Pumps Glossary



Glossary of Pump Terms: A

Adapter: Connects and aligns the power end of an ANSI pump to the wet end.

A.N.S.I. Standard: American National Standards Institute. A set of specifications (envelope dimensions) for centrifugal pumps manufactured in the United States

Absolute pressure: Atmospheric pressure added to gauge pressure.

Affinity laws: They predict how capacity, head and horsepower are affected by changes in the centrifugal pump impeller diameter or shaft speed.

Air ingestion: Air is coming into the stuffing box because of a negative suction pressure.

Alignment: The centerline of the pump is perfectly aligned with the centerline of the driver (usually an electric motor).

Ambient heat/pressure: The heat or pressure in the area where the equipment is located.

Annealing: To soften the metal by heating it to a predetermined temperature somewhere below its melting point.

Atmospheric pressure: At sea level, atmospheric pressure is 14.7 psi.

Glossary of Pump Terms: B

Back plate: Used in some centrifugal pumps to position the stuffing box and provide an impeller wear surface.

Back pull out pump: A design that allows the wet end of the pump to be left on the piping when the power end and adapter are removed. A.N.S.I. pumps are designed this way.

Back to back double seal: The rotating seal faces are facing in opposite directions. The worst possible configuration. In the past this term was used to describe a higher barrier fluid pressure between dual mechanical seals.

Balanced seal: A design in which the seal face closing area is reduced to lower the closing force, and reduce the heat generation between the faces.

Balance Ratio: A 70/30-balance ratio means that 70% of the seal face closing area is seeing the stuffing box pressure and 30% is not seeing the pressure.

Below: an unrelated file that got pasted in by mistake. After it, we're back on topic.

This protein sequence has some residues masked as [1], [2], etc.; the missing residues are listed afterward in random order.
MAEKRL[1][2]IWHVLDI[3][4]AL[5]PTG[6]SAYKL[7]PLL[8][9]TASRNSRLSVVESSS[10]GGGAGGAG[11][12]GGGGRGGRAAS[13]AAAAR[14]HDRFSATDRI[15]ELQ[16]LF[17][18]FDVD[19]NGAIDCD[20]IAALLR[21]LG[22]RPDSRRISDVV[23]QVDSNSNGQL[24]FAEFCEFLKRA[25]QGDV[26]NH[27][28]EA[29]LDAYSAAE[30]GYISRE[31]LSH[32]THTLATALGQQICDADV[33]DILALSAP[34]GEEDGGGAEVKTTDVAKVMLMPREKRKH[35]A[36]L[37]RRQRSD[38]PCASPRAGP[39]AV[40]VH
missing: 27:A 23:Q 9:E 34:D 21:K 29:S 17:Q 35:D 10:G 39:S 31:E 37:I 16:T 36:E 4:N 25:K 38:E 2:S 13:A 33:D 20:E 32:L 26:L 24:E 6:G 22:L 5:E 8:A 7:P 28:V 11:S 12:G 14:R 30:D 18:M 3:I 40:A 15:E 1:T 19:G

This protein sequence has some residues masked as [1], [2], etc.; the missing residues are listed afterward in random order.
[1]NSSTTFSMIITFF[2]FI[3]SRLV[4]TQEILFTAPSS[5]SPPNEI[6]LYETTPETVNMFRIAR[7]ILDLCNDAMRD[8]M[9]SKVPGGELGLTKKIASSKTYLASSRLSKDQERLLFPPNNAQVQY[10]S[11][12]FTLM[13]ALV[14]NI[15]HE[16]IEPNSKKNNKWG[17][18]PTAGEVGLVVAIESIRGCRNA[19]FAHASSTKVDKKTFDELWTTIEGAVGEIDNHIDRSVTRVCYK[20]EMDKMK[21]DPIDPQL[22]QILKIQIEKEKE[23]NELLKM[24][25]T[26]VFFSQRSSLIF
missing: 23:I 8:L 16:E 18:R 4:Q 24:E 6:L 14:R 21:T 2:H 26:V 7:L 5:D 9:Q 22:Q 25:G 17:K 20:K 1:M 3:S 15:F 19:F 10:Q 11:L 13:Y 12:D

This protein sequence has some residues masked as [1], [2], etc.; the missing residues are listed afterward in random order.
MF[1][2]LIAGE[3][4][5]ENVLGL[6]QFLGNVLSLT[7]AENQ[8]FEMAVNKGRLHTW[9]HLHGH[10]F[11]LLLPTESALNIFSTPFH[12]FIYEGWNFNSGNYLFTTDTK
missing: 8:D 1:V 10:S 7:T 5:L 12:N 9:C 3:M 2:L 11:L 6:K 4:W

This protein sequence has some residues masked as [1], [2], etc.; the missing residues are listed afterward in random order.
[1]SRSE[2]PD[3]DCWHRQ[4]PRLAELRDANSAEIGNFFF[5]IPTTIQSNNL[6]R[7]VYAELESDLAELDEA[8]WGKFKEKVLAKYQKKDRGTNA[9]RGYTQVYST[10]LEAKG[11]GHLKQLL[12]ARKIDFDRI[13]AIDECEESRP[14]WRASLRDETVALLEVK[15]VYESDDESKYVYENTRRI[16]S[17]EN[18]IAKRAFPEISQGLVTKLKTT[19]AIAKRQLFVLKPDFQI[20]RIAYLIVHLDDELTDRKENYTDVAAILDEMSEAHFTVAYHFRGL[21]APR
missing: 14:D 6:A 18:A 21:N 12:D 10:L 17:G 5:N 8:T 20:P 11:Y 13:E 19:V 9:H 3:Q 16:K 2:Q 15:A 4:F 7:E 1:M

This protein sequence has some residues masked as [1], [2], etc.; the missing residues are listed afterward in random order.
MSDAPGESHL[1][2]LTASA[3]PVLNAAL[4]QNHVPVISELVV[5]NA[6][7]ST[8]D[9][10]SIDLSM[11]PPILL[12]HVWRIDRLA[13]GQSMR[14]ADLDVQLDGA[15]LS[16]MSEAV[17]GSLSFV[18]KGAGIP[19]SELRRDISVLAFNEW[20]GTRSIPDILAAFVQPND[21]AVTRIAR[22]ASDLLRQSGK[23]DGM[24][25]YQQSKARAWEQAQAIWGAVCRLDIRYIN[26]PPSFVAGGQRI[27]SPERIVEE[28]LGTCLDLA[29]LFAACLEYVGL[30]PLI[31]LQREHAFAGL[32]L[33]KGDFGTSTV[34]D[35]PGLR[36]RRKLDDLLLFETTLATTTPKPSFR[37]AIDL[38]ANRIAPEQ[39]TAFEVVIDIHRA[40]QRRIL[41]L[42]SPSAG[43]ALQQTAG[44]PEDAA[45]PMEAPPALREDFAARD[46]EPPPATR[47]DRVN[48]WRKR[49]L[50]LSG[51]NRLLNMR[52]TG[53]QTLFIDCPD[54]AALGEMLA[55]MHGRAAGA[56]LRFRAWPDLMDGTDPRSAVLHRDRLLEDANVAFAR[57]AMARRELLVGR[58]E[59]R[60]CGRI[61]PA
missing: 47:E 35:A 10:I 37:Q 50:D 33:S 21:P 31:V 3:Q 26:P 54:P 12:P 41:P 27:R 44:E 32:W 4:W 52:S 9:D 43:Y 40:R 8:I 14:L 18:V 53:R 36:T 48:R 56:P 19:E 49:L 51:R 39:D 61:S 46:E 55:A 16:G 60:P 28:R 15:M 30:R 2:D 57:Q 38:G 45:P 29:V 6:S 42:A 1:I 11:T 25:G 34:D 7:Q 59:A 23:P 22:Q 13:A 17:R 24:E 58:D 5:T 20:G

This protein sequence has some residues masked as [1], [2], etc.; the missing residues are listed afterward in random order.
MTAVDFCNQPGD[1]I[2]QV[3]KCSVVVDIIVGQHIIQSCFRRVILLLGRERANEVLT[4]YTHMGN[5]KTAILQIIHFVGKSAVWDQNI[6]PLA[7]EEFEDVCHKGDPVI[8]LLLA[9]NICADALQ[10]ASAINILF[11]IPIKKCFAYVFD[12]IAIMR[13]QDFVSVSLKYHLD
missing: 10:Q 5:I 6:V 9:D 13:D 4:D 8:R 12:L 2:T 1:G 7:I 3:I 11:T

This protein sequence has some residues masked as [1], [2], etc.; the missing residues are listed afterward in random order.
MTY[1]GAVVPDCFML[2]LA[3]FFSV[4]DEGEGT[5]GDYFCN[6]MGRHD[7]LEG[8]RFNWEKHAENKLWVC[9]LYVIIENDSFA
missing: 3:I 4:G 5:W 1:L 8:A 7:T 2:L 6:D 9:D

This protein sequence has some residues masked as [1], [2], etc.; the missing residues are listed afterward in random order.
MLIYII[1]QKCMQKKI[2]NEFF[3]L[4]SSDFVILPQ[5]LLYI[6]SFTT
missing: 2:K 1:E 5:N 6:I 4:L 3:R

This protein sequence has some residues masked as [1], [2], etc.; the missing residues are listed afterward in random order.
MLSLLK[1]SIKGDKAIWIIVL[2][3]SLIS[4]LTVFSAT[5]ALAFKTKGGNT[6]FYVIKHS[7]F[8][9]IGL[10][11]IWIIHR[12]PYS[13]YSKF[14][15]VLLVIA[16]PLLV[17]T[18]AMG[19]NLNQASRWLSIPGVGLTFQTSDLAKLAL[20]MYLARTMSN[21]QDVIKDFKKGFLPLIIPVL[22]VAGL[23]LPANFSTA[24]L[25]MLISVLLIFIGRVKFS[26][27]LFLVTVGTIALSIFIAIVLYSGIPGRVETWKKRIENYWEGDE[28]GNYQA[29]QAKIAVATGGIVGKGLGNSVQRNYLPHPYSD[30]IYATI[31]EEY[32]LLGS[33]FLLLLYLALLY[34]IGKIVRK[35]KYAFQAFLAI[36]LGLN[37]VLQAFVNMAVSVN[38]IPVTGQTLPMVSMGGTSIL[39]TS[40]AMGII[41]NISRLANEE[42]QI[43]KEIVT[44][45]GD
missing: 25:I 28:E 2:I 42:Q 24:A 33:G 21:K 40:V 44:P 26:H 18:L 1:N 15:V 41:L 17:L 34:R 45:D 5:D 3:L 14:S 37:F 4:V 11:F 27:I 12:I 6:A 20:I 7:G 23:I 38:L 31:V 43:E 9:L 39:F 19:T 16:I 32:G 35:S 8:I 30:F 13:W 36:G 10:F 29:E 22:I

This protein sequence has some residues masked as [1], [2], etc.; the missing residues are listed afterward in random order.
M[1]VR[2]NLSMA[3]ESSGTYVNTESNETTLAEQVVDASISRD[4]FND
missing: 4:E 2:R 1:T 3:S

Ball bearing: Consists of an inner race, an outer race, and a series of balls between them. Often called a precision or anti friction bearing.

Bar: Metric term for one atmosphere of pressure.

Barrier fluid: The high-pressure fluid that is circulated between two mechanical seals. The fluid should enter the bottom and leave the top to prevent air pockets.

Base plate: The pump and motor mount on this unit. The pump and motor feet closest to the coupling should be doweled to the base plate.

Bearing: Supports the rotating shaft and allows it to turn with a minimum amount of friction. Could be either sleeve or anti-friction type

Bellows: Can be manufactured from metal or non-metallic materials to eliminate flexing, rolling or sliding elastomers in mechanical seal designs.

Bernoulli’s Law: A moving stream of liquid or gas exerts less sideways pressure than if it were at rest. The result is that things seem to be drawn into the stream, but the higher pressure from outside is really pushing them in.

B.E.P.: The best efficiency point. It is the point where the power coming out of the pump (water horsepower) is the closest to the power coming into the pump (brake horsepower) from the driver. This is also the point where there is no radial deflection of the shaft cause by unequal hydraulic forces acting on the impeller.

B.H.P.: Brake horsepower. The actual amount of horsepower being consumed by the pump as measured on a pony brake or dynamometer.

Brinnell hardness: A method of measuring the hardness of metal parts and hard seal faces. Above 350 the standard machining operations of turning, boring, drilling, and tapping become uneconomical.

Buffer fluid: The low pressure fluid that is circulated between dual mechanical seals.

Buna N: Some times called Nitrile. A common elastomer used in the sealing of oil or water. Sensitive to Ozone attack and therefore has a short shelf life.

Bushing: A close fitting support device used to restrict flow between two liquids, thermally isolate a hot liquid, support the rotating shaft, break down pressure etc. Commonly made of carbon or Teflon.

Bypass line: Used to either re-circulate fluid from the pump discharge to the stuffing box, the stuffing box to the pump suction, or the pump discharge to a lower pressure point in the system.